Millions of gallons of raw sewage were overflowing into the Little Patuxent River in Howard County late Monday and early Tuesday morning after two separate electrical feeds were cut off at the Little Patuxent Water Reclamation Plant, according to county officials. Officials were not sure when the overflow would be stopped. The plant, about a half-mile east of the intersection of Route 1 and Route 32 at 8900 Greenwood Place in Savage, serves the central part of Howard County. Power was knocked out to the first 32,000-volt electrical feeder amid high winds and rain in the region because of superstorm Sandy about 8:30 or 9 p.m., and to the second at 11 p.m., said Stephen Gerwin, the county's utilities bureau chief.
NEWS
By Steve Kilar, The Baltimore Sun | October 19, 2011
A blockage in a 12-inch sewer main caused 1.16 million gallons of sewage to overflow into a tributary of Herring Run, according to a statement Wednesday by the Baltimore County Department of Public Works. The sewer line is in the Anneslie-Idlewylde area near the border of Baltimore and Baltimore County, DPW said. The overflow occurred Oct. 12 but was not discovered until Tuesday after an odor complaint was investigated, according to the statement. The line was cleared around 6 p.m. Tuesday.
NEWS
By Steve Kilar | September 8, 2011
A large volume of sewage, which could be approaching 1 million gallons, spilled into a Southeast Baltimore creek throughout Thursday, said a Department of Public Works official. The overflow started about 8 a.m., coming from a pipe that leads to an underground vault in the 2200 block of Broening Highway and flowing into Colgate Creek, said DPW spokeswoman Celeste Amato. Public Works is working to re-route the sewage flow until the spillage stops, she said. When flow levels decrease enough, the department will be able to diagnose the cause of the overflow and provide a final estimate of the total spill volume.
NEWS
By Steve Kilar, The Baltimore Sun | August 16, 2011
An estimated 2.4 million gallons of sewage overflowed Sunday afternoon into the Back River in Essex, the Department of Public Works said Tuesday in a statement. The waterfront at Rocky Point, Cox's Point and Edgemere Park was posted with overflow notices by Baltimore County. The overflow, largely attributable to heavy rainfall, lasted from about 12:20 p.m. until about 2:00 p.m. A large volume of rain water in the sewer lines increased beyond normal levels the amount of sewage coming into the Back River Wastewater Treatment Plant in Baltimore County, according to the department.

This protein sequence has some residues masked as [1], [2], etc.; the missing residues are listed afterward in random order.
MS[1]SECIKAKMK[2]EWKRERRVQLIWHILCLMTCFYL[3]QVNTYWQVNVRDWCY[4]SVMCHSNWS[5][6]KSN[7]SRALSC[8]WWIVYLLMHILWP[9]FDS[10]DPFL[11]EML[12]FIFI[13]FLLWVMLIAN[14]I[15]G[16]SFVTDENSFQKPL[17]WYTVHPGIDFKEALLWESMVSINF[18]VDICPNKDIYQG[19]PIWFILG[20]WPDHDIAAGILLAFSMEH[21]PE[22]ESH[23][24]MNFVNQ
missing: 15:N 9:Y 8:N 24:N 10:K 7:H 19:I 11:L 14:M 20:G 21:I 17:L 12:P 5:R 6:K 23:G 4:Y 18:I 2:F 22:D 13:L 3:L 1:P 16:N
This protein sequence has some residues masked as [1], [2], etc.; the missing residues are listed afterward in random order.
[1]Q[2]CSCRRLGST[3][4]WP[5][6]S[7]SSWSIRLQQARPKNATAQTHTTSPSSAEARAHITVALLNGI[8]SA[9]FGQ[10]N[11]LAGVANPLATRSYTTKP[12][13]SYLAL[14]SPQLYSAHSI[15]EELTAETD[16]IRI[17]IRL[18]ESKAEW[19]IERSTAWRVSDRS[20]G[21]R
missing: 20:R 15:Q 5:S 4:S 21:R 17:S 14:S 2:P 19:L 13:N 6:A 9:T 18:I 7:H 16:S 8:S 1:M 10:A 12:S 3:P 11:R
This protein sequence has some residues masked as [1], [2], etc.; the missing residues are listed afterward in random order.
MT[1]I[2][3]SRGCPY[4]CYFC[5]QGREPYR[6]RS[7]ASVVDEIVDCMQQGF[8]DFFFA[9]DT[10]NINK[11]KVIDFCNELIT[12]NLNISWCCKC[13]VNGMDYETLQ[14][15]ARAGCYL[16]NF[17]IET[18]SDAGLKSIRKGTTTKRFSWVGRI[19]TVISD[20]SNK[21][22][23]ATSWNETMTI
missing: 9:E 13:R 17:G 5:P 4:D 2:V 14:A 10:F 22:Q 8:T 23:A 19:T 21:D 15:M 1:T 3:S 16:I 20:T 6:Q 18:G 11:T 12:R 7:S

NEWS
July 21, 1991
Mayor W. Benjamin Brown again pleaded with city residents Friday to conserve water because of the drought.Residents seem to have not heeded the City Council's request two weeks ago to stop water usage outside, Brown said."
EXPLORE
By Staff Reports | August 16, 2011
The Baltimore City Department of Public Works said Tuesday that an estimated 2.4 million gallons of sewer overflow spilled into the Back River in Baltimore County on Sunday, Aug. 14, emanating from the Back River Wastewater Treatment Plant inEssex. Officials of the city public works department - which operates the treatment plant - said in a release that the spill lasted from about 12:20 to 2 p.m. Officials said the cause of the spill is mostly attributable to the heavy rainfall, much of which infiltrated sewer lines resulting in inflow at the facility above normal levels.
NEWS
By Mary Gail Hare and Mary Gail Hare,Sun Reporter | July 29, 2007
The water supply in Harford has yet to be affected by the drought as significantly as other jurisdictions in Maryland, but county officials are anxiously watching the at-risk sources and urging residents to take conservation measures. There are no restrictions on water use in Harford, as have been implemented in other areas in the region, but that could change if the dry conditions persist, county officials said. "We are asking people to be mindful of dry conditions and to conserve wherever possible," said Joel Caudill, deputy director of the county's Public Works Department.